There was a seminal moment in the LA Galaxy vs. Seattle Sounders match, Omar Gonzalez' goal that wasn't called, from with the rest of the match was defined. It's why Keane's goal was an equaliser and not a match winner, and the outrage over the non-call led many to want an explanation. It wasn't given that night, but PRO Referees issued their finding this morning.
The focus of the PRO article is on referee position. While some fans certainly would rather get an apology from PRO on missing the call, the article sheds some light on some of the difficulties in being a referee. To start the play Mark Geiger is at the top of the box looking for fouls, while assistant referee Gregory Barkey is with the last defender looking for offside.
As the ball comes in, Michael Gspurning comes up to punch the ball away, but when the ball tails away from the back post toward Omar Gonzalez Gspurning is stuck. In coming up he's made himself the second to last defender, so the AR came up with him. This allows him to see if anyone strays offside (fun fact, they didn't) but puts him out of position to call the goal.
Coming out and then trying to backtrack is what puts Gspurning out of position and allows Gonzalez to head the ball past him. The last Seattle defender has tracked back into the goal to clear the ball off the line, but even in real time from the press box camera it's clear that the ball bounces over the line before he connects with it.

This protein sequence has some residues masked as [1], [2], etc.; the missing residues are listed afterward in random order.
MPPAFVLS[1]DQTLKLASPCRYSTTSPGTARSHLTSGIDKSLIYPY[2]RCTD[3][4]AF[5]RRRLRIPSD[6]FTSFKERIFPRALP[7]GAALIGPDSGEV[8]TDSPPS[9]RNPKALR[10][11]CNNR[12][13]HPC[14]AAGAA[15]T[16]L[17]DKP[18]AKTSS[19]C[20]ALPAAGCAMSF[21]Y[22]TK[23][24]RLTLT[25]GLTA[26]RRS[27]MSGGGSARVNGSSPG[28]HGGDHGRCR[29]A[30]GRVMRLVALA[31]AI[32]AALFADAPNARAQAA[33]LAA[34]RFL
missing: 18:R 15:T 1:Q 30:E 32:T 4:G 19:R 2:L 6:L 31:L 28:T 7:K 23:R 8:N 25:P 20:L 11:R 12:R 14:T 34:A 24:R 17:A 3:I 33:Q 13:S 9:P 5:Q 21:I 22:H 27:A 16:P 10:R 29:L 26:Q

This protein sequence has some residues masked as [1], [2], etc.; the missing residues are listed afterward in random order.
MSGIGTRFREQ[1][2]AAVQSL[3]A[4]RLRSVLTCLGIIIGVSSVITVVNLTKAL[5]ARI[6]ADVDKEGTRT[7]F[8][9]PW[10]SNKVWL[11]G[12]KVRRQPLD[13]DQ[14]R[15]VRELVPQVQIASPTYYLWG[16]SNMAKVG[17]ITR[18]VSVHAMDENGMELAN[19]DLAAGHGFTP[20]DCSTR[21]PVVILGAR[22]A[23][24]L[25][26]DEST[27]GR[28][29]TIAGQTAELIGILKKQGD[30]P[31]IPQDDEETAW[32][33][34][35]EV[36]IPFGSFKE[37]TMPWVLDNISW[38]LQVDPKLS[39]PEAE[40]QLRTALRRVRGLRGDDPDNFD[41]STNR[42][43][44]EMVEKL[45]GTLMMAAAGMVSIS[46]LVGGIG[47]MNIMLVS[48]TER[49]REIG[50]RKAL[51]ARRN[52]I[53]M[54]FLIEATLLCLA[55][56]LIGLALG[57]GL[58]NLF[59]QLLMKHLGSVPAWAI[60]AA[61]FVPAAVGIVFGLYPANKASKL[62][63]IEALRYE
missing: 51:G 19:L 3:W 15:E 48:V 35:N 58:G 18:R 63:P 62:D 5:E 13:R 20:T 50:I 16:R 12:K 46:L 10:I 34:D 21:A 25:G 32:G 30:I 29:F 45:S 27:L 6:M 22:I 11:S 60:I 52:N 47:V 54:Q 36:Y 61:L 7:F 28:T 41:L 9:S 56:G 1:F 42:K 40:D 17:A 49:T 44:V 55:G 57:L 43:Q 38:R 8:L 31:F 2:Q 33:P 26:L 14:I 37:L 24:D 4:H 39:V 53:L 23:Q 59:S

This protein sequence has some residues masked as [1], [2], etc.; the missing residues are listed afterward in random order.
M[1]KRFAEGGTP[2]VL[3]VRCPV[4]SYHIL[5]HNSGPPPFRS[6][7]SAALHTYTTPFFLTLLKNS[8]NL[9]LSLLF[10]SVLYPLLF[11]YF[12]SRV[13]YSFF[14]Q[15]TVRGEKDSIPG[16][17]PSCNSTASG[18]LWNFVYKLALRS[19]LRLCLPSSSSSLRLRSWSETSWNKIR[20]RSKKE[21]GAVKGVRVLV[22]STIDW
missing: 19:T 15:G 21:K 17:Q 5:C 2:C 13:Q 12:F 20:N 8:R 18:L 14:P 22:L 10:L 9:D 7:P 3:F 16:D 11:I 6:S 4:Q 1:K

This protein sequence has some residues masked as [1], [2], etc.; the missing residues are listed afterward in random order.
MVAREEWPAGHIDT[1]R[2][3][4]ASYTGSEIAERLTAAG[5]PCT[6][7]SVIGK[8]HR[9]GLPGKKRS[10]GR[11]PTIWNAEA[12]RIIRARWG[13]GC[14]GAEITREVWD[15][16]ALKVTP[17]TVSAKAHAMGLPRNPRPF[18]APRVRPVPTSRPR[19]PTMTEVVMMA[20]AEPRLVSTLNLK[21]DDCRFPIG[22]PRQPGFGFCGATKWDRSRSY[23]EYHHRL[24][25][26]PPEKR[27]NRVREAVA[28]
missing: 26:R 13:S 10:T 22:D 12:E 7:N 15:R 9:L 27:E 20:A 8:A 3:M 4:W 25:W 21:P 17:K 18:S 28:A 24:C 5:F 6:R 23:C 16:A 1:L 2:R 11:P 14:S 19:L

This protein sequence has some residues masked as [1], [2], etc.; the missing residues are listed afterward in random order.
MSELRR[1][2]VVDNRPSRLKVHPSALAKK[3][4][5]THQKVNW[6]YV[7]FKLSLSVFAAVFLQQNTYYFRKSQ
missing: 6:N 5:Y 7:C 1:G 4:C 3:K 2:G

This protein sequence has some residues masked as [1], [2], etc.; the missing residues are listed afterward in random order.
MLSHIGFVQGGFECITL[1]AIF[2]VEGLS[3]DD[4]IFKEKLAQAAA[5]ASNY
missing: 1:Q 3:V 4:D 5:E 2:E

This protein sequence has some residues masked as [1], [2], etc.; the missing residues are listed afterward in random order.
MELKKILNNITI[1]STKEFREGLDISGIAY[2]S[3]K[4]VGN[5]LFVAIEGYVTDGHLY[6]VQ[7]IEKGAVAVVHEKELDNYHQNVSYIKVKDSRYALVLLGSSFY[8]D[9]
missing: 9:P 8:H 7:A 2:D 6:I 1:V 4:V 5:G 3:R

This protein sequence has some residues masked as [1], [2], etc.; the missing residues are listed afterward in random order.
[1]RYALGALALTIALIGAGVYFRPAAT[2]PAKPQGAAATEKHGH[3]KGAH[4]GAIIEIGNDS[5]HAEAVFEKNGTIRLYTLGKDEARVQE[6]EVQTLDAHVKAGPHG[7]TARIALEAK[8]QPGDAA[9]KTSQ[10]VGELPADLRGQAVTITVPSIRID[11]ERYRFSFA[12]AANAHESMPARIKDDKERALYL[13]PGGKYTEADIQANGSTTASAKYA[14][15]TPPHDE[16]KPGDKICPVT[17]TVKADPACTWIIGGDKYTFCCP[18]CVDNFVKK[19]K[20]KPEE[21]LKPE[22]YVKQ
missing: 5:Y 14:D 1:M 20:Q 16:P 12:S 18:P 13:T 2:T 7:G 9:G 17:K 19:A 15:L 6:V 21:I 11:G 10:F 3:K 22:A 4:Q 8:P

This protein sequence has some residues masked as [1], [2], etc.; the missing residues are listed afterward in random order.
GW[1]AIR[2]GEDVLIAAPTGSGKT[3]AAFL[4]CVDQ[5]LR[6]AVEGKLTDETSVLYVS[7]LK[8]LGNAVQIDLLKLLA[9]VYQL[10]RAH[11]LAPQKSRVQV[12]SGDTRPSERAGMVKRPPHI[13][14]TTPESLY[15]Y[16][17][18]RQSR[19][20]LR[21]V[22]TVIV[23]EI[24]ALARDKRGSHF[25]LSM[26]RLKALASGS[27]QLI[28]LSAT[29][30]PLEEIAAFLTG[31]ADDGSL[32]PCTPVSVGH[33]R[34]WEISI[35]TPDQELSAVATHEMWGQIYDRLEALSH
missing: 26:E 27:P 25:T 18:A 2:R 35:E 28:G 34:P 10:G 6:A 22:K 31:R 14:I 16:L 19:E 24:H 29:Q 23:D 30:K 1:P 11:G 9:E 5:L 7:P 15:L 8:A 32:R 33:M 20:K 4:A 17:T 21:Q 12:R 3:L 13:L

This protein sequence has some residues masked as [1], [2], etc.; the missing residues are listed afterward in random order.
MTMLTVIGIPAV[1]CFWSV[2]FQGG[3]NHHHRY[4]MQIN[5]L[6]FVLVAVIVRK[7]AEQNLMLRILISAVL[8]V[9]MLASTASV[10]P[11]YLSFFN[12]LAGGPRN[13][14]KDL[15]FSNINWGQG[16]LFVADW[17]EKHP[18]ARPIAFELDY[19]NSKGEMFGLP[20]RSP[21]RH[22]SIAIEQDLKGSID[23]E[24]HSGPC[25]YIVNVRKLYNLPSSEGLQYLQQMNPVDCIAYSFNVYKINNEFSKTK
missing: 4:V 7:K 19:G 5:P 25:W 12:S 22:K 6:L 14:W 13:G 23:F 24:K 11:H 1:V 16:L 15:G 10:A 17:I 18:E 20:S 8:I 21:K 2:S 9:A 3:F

It's completely within the real of reason that an inexperienced assistant referee finding himself out of position on a quick play didn't want to override the head referee on a play which in real time was bang-bang. As a fan or analyst watching the replay it becomes obvious, but this is something goal line technology would take care of.
It's not a cop-out to say the AR had to move up to see a possible offside call. Robbie Keane started the play near an offside position, and had Gonzalez' header gone to Keane instead of past Gspurning that would have been an important call.
Keane's equaliser ultimately restored order, but while Omar Gonzalez had a perfect view to the proceedings it appears the referee's didn't. The fact that Taylor Twellman had a better view of the goal than Mark Geiger should reinforce just how important goal line technology is.
Garber was adamant that he wanted MLS to adopt goal line tech as soon as it was available, but once it hit the market and had a price tag Garber backed off quickly. Cost is a legitimate excuse for a fledgling league still trying to find its footing in the US. It could have been the difference between playoff seeds for LA, and that affects bottom lines as well.